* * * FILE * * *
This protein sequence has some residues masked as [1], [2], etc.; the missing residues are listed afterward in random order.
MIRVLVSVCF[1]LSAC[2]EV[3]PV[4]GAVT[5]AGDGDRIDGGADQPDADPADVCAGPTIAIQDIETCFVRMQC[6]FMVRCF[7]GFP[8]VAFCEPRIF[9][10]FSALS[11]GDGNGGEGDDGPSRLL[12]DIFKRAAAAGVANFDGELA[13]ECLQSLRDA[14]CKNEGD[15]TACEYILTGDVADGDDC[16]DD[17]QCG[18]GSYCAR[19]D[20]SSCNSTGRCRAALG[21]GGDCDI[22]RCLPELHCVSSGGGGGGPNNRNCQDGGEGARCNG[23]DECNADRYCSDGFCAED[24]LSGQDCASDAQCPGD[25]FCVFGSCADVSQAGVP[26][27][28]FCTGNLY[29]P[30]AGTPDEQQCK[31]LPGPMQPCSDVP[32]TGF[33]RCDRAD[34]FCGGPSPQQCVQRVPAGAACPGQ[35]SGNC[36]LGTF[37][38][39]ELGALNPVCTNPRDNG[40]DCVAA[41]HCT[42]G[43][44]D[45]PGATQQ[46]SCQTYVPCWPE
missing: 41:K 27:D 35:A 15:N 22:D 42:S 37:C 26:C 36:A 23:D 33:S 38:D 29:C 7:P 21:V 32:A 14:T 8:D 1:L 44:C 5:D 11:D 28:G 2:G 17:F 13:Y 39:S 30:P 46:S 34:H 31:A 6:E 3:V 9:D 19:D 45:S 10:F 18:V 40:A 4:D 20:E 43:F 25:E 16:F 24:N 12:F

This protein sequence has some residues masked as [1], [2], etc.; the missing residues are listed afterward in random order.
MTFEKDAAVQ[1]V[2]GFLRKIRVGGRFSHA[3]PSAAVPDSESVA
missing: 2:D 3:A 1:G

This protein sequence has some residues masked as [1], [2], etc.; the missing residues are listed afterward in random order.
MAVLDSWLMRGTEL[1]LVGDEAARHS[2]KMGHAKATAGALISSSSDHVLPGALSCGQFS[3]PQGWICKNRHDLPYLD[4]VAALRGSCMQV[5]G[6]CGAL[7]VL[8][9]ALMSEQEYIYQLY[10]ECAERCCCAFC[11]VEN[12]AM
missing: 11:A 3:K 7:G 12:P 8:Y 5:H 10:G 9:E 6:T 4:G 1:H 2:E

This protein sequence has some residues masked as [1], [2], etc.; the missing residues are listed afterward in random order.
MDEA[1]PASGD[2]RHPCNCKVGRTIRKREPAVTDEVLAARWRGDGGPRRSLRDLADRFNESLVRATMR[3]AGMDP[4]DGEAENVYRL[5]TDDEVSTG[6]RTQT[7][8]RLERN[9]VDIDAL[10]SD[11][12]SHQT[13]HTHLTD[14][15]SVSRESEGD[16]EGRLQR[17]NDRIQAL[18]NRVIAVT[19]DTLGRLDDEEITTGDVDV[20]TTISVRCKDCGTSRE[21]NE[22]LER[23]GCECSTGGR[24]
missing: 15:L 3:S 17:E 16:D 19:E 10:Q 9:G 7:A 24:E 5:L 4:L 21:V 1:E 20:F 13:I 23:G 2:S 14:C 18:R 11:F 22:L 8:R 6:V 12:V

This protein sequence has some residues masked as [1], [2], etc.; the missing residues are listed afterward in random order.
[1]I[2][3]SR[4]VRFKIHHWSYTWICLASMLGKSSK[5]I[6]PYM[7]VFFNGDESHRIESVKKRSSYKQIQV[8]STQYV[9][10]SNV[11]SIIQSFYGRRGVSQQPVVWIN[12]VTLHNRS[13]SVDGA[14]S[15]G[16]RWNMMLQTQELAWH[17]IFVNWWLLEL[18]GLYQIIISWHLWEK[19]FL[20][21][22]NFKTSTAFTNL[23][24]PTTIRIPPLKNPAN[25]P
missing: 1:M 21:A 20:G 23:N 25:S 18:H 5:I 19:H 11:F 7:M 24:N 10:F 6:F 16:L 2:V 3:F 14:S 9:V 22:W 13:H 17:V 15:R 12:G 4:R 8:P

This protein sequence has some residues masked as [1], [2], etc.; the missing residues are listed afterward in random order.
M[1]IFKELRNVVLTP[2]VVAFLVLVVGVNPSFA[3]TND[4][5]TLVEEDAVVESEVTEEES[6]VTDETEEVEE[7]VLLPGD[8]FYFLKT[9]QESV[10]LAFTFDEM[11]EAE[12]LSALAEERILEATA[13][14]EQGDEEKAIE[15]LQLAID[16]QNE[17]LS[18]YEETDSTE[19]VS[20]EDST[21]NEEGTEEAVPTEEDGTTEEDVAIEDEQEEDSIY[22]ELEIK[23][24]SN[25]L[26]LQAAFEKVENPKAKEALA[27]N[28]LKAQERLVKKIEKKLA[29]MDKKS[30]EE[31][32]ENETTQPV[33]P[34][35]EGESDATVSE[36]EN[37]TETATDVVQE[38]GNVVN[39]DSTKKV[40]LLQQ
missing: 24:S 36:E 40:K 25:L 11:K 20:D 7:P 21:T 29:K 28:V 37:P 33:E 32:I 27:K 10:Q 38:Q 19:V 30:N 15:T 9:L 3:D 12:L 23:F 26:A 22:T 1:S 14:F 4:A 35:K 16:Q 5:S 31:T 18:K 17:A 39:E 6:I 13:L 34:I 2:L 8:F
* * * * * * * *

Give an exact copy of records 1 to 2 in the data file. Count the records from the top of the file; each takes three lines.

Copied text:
This protein sequence has some residues masked as [1], [2], etc.; the missing residues are listed afterward in random order.
MIRVLVSVCF[1]LSAC[2]EV[3]PV[4]GAVT[5]AGDGDRIDGGADQPDADPADVCAGPTIAIQDIETCFVRMQC[6]FMVRCF[7]GFP[8]VAFCEPRIF[9][10]FSALS[11]GDGNGGEGDDGPSRLL[12]DIFKRAAAAGVANFDGELA[13]ECLQSLRDA[14]CKNEGD[15]TACEYILTGDVADGDDC[16]DD[17]QCG[18]GSYCAR[19]D[20]SSCNSTGRCRAALG[21]GGDCDI[22]RCLPELHCVSSGGGGGGPNNRNCQDGGEGARCNG[23]DECNADRYCSDGFCAED[24]LSGQDCASDAQCPGD[25]FCVFGSCADVSQAGVP[26][27][28]FCTGNLY[29]P[30]AGTPDEQQCK[31]LPGPMQPCSDVP[32]TGF[33]RCDRAD[34]FCGGPSPQQCVQRVPAGAACPGQ[35]SGNC[36]LGTF[37][38][39]ELGALNPVCTNPRDNG[40]DCVAA[41]HCT[42]G[43][44]D[45]PGATQQ[46]SCQTYVPCWPE
missing: 41:K 27:D 35:A 15:N 22:D 42:S 37:C 26:C 36:A 23:D 33:S 38:D 29:C 7:P 21:V 32:A 14:T 8:D 1:L 44:C 5:D 11:D 28:G 2:G 17:F 13:Y 39:S 30:P 46:S 34:H 31:A 6:E 3:V 9:D 19:D 45:S 10:F 18:V 40:A 4:D 20:E 43:F 25:E 16:F 24:N 12:F

This protein sequence has some residues masked as [1], [2], etc.; the missing residues are listed afterward in random order.
MTFEKDAAVQ[1]V[2]GFLRKIRVGGRFSHA[3]PSAAVPDSESVA
missing: 2:D 3:A 1:G